Next, the method of changing the weaving amplitude for the gap will be described in the following.

If the size of the gap is unchangeable, the weaving amplitude may be constant. If the gap size is changeable, on the other hand, it is necessary to make controls to make the weaving amplitude larger if the gap is large and the same smaller if the gap is small.

Whether or not the weaving amplitude is proper for the gap is judged in terms of the arc pattern, according to the present invention, the amplitude is changed if not (namely, if the amplitude is excessively large or small). A flow chart for detecting whether or not the weaving amplitude is proper for the gap is illustrated in FIG. 27.

As seen from the flow chart of FIG. 27, a synchronization is first taken at the instant of "Left Max" to fetch the image during the robot weaving operation. Then, the distances l1 and l2 to the welding line are measured and compared. It is judged that the amplitude in the leftward direction is large, if l1 a1 >l2, and that the amplitude in the leftward direction is small, if l1 a2 <l2. Here, letters a1 and a2 designate constants which are experimentally determined. It is detected whether or not the arc at the upper plate side is properly sized to fill the gap, at the instant of the "Left Max", namely, when the weaving operation is shifted closest to the upper plate side. The gap cannot be filled, if the arc at the upper plate side is small, and the bead appearance is bad if that arc is large.

Next, another synchronization is taken at the instant of "Right Max" to pick up the image. Then, the distances l3 and l4 to the welding line are measured and compared. It is judged that the amplitude in the rightward direction is large, if l3 a3 <l4, and that the amplitude in the rightward direction is small, if l3 a4 >l4. Here, letters a3 and a4 designate constants which are experimentally determined. It is detected whether or not the arc at the lower plate side is properly sized to fill the gap, at the instant of the "Right Max", namely, when the weaving operation is shifted closest to the lower plate side. The gap cannot be filled, if the arc at the lower plate side is small, and the bead appearance is bad if that arc is large.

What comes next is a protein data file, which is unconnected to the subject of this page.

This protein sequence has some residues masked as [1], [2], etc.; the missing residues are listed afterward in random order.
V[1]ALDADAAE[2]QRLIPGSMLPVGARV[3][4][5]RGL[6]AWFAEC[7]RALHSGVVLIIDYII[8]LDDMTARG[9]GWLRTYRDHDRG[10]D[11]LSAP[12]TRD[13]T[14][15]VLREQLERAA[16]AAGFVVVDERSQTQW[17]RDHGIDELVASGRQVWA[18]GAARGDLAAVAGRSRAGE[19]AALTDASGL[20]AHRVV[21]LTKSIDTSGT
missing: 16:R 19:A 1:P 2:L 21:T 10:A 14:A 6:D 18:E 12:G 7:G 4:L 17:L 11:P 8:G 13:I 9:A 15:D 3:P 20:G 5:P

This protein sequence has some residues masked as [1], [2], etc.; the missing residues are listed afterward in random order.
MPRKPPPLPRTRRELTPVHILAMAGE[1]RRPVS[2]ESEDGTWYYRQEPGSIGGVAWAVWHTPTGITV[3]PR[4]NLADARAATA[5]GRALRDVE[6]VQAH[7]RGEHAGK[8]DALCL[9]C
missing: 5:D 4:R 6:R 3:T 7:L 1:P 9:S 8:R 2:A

For the gap detection during the weaving, it is sufficient to take the synchronization and fetch the image when the welding torch comes to the weaving center. Then, the gap can be detected by a method similar to that for the linear welding operation.

Moreover, a function similar to the gap detection can be afforded by a method of returning the welding operation to the linear one while judging that the gap is zero if the weaving amplitude is controlled to a certain constant or smaller.

The example described above is the method of detecting the propriety of the amplitude for one period of the weaving operation to make a control for a succeeding period.

As has been described hereinbefore, according to the present invention, the groove gap is detected so that it may be filled during the welding operation, by observing the arc directly and by analyzing the portion in which the arc takes a unique shape.